Unfortunately, I think it's fair to say that your current truck will not be up to the task of hauling the bunkhouse-style 5er you are wanting.
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AStravelers

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Re: The Truth about Towing Limits
« Reply #18 on: August 07, 2017, 09:47:11 AM »
Thanks for all the responses...very informative.

With that being said, is 9500 lbs considered "heavy" for a 32 foot 5th wheel bunk house?
As other have stated earlier, it is not the 9500 pounds of "dry weight" you need to be concerned about, it is the GVWR and the hitch weight you need to be aware of.  Then be sure you have enough truck to haul your gear and passengers as well as the trailer. 

Also it is not "will the truck pull the trailer".  It is will the truck safely handle the weight and be able to stop when you need to.  After all a few years ago a Toyota Tundra "pulled" the Space Shuttle for a ways on the streets of LA. 
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KandT

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Re: The Truth about Towing Limits
« Reply #19 on: August 07, 2017, 02:01:55 PM »
The other thing to consider from an engine standpoint is that they are not putting those V6's with lots of torque and HP in their e450's or F53's yet.  I believe the eco boosts are rated for more hp and torque than their V10 so why not put it in the moho's??  Probably because they aren't confident they will pull all day everyday like the v10 will.  Just a guess though.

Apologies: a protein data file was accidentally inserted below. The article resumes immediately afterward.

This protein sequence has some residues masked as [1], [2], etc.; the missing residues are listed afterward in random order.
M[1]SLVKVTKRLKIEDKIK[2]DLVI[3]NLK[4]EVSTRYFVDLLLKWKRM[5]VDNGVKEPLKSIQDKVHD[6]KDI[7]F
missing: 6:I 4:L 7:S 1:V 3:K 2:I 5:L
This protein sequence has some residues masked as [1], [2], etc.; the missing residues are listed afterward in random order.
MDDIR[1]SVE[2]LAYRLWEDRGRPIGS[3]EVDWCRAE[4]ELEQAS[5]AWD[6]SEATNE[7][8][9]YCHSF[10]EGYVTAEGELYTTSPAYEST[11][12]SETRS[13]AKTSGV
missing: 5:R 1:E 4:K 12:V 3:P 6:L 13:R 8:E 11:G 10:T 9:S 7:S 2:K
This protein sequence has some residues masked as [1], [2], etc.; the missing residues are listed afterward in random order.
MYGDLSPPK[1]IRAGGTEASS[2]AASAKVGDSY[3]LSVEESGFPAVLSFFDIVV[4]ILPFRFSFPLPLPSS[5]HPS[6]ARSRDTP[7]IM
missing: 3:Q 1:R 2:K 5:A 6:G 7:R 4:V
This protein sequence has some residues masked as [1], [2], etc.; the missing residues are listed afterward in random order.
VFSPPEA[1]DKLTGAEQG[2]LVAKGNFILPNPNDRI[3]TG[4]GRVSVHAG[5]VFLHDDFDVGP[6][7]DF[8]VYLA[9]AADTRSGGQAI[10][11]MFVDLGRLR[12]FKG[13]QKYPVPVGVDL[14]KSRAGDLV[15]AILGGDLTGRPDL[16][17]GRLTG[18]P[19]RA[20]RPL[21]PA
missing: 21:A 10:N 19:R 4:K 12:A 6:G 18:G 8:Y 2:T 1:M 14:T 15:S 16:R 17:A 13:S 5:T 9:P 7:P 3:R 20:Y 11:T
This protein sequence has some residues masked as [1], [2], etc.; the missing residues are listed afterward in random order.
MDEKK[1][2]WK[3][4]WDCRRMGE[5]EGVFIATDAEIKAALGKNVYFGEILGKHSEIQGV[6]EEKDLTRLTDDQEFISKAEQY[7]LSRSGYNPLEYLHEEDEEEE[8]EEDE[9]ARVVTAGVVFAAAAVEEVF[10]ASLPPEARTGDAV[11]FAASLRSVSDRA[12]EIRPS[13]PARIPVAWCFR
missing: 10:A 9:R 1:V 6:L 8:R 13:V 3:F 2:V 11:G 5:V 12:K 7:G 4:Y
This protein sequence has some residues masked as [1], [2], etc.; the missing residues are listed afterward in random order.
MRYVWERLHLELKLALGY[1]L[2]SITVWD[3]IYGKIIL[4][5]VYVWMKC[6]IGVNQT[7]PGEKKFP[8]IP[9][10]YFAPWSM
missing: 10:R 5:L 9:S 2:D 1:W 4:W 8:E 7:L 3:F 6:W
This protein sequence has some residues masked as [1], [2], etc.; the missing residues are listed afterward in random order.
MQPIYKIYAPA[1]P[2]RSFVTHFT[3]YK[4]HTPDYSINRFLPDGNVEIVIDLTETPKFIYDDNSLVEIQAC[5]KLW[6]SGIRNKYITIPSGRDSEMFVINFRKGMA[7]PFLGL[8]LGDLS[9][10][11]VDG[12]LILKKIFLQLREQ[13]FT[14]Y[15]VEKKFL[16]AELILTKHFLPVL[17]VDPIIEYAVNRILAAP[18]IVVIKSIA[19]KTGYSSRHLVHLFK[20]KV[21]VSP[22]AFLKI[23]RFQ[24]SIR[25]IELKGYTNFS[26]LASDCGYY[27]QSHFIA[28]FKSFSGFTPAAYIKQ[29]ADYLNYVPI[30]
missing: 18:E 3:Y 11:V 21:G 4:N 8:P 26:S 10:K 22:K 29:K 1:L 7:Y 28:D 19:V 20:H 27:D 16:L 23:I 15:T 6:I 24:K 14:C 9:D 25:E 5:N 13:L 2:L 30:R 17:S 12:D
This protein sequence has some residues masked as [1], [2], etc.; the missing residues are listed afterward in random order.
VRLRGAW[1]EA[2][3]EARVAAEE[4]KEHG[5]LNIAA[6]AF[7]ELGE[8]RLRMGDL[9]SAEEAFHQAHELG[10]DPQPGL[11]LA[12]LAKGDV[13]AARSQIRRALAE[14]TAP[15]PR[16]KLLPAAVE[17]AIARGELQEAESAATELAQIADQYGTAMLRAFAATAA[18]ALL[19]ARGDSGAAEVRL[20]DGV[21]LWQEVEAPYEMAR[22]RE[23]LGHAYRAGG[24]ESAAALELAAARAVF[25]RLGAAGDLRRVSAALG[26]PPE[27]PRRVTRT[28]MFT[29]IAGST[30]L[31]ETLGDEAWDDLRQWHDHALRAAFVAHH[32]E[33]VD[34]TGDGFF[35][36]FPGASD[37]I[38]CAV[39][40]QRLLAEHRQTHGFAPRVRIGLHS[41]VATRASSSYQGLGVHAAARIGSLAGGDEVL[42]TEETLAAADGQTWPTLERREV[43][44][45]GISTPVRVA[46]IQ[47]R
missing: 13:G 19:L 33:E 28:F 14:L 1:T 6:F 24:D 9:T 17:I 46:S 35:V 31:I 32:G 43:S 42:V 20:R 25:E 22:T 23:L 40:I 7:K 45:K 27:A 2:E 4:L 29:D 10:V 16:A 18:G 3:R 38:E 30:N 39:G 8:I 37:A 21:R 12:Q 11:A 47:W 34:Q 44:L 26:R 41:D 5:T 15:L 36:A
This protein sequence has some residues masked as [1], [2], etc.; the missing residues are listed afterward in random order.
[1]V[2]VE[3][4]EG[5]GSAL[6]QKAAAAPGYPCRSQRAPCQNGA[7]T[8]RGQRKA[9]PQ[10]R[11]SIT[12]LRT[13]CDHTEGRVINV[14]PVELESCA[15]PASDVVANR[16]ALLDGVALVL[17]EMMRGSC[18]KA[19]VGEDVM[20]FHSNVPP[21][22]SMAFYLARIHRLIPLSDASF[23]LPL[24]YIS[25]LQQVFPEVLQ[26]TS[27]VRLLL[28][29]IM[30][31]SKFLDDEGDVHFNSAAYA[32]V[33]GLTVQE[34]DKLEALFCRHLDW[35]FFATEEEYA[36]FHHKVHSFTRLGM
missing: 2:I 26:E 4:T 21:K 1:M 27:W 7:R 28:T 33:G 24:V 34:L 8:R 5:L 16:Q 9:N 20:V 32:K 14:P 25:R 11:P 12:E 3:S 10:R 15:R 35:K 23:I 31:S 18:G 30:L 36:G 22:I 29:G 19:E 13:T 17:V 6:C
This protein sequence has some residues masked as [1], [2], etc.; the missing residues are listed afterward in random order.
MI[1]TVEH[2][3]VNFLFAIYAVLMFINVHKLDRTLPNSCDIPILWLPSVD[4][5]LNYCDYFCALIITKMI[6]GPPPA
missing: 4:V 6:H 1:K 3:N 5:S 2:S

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Re: The Truth about Towing Limits
« Reply #20 on: August 07, 2017, 07:42:17 PM »
The other thing to consider from an engine standpoint is that they are not putting those V6's with lots of torque and HP in their e450's or F53's yet.  I believe the eco boosts are rated for more hp and torque than their V10 so why not put it in the moho's??  Probably because they aren't confident they will pull all day everyday like the v10 will.  Just a guess though.

Research all the Ecoboost problems and one can fairly deduce why they don't. And, you're on the right trail, sir.

KandT

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Re: The Truth about Towing Limits
« Reply #21 on: August 07, 2017, 08:03:06 PM »
Research all the Ecoboost problems and one can fairly deduce why they don't. And, you're on the right trail, sir.